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Universal Studios turns to folklore to woo Latinos for Halloween

The theme park adds a character based on the Latin American myth of La Llorona, Spanish for 'the Wailer,' to its seasonal cast of ghouls, ax murderers and demented clowns who try to scare visitors.

September 29, 2010|By Hugo Martín, Los Angeles Times

This Halloween season, for the first time, Universal Studios Hollywood introduced a character based on the Latin American myth of La Llorona in its annual Halloween Horror Nights in an effort to connect with Southern California's sizable Latino population.

The legend of La Llorona has gone through many variations over the years. It is a folktale about a woman who drowned her children after she was abandoned by their father. Tormented by what she has done, the woman's spirit wanders the earth, crying out for her dead children.

She returned from the dead as La Llorona, Spanish for "the Wailer."

At Universal Studios Hollywood's annual Halloween event, the character of La Llorona, a shriveled woman in a veil, joins bloody ghouls, ax murderers, demented clowns and armed freaks who wander the park and jump out at guests who have entered specially designed mazes at night.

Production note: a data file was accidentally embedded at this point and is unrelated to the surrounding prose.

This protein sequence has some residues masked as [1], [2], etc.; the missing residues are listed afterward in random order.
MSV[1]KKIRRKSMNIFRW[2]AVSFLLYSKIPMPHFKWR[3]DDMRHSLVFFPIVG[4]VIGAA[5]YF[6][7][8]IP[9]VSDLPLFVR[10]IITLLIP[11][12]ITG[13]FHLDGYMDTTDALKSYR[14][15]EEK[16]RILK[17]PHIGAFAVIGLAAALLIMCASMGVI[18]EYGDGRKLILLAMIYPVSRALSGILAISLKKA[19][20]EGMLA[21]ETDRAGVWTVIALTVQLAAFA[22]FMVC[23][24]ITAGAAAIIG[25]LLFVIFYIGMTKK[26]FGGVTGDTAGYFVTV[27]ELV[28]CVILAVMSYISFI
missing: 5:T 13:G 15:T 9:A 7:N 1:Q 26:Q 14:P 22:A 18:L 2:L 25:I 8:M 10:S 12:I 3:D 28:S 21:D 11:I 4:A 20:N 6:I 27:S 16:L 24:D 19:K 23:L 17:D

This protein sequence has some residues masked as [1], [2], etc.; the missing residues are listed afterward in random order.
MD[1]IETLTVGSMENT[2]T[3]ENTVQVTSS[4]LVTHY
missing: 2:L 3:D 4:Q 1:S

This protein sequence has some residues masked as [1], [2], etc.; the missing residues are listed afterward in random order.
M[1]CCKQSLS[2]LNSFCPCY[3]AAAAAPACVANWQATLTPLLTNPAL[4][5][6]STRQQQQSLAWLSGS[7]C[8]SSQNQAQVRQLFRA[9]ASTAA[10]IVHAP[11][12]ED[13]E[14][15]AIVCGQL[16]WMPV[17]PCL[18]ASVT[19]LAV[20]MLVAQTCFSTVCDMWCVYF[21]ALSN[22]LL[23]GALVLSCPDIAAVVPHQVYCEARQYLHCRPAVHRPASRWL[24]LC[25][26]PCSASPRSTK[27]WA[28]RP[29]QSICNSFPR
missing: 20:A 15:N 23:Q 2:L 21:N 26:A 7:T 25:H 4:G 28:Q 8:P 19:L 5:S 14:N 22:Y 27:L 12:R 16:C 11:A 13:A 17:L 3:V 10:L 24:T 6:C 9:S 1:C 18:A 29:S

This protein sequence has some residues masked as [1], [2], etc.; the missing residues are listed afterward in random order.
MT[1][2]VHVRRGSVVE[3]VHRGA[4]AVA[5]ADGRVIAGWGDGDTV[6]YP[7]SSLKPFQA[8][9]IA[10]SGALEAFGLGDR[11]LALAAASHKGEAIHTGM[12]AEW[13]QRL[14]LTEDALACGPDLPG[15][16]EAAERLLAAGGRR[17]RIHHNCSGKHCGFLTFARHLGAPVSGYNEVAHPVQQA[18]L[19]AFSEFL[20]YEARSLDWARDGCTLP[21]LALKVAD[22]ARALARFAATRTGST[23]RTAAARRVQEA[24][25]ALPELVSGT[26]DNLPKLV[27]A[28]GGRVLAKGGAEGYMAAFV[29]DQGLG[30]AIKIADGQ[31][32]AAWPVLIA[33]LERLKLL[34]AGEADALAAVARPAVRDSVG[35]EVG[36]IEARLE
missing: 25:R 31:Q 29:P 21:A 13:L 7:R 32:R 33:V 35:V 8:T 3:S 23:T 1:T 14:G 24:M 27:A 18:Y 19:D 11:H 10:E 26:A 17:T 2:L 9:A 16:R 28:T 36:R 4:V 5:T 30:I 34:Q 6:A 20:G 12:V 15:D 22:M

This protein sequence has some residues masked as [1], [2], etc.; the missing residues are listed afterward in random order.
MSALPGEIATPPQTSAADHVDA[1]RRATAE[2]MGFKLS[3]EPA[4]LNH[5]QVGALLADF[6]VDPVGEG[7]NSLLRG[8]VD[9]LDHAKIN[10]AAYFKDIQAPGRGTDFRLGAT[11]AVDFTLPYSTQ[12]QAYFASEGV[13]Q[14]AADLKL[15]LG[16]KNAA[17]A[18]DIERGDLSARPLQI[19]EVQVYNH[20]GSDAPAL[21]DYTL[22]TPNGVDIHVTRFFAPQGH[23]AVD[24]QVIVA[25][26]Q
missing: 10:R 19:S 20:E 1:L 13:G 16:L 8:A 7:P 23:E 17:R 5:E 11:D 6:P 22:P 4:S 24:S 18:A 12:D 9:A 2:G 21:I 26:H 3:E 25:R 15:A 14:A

The move makes sense. The Halloween Horror Nights have become a profitable way for Universal Studios to draw guests to the theme park after the traditional summer tourist season is over.

Disneyland in Anaheim and Six Flags Magic Mountain in Valencia also redecorate their parks and hire actors to draw visitors during the Halloween season.

Knott's Berry Farm in Buena Park (known as Knott's Scary Farm during the Halloween season) is believed to be the first theme park in Southern California to give itself a Halloween-themed makeover nearly 30 years ago. The park draws about 15% of its guests during the Halloween season, according to Knott's Berry Farm officials.

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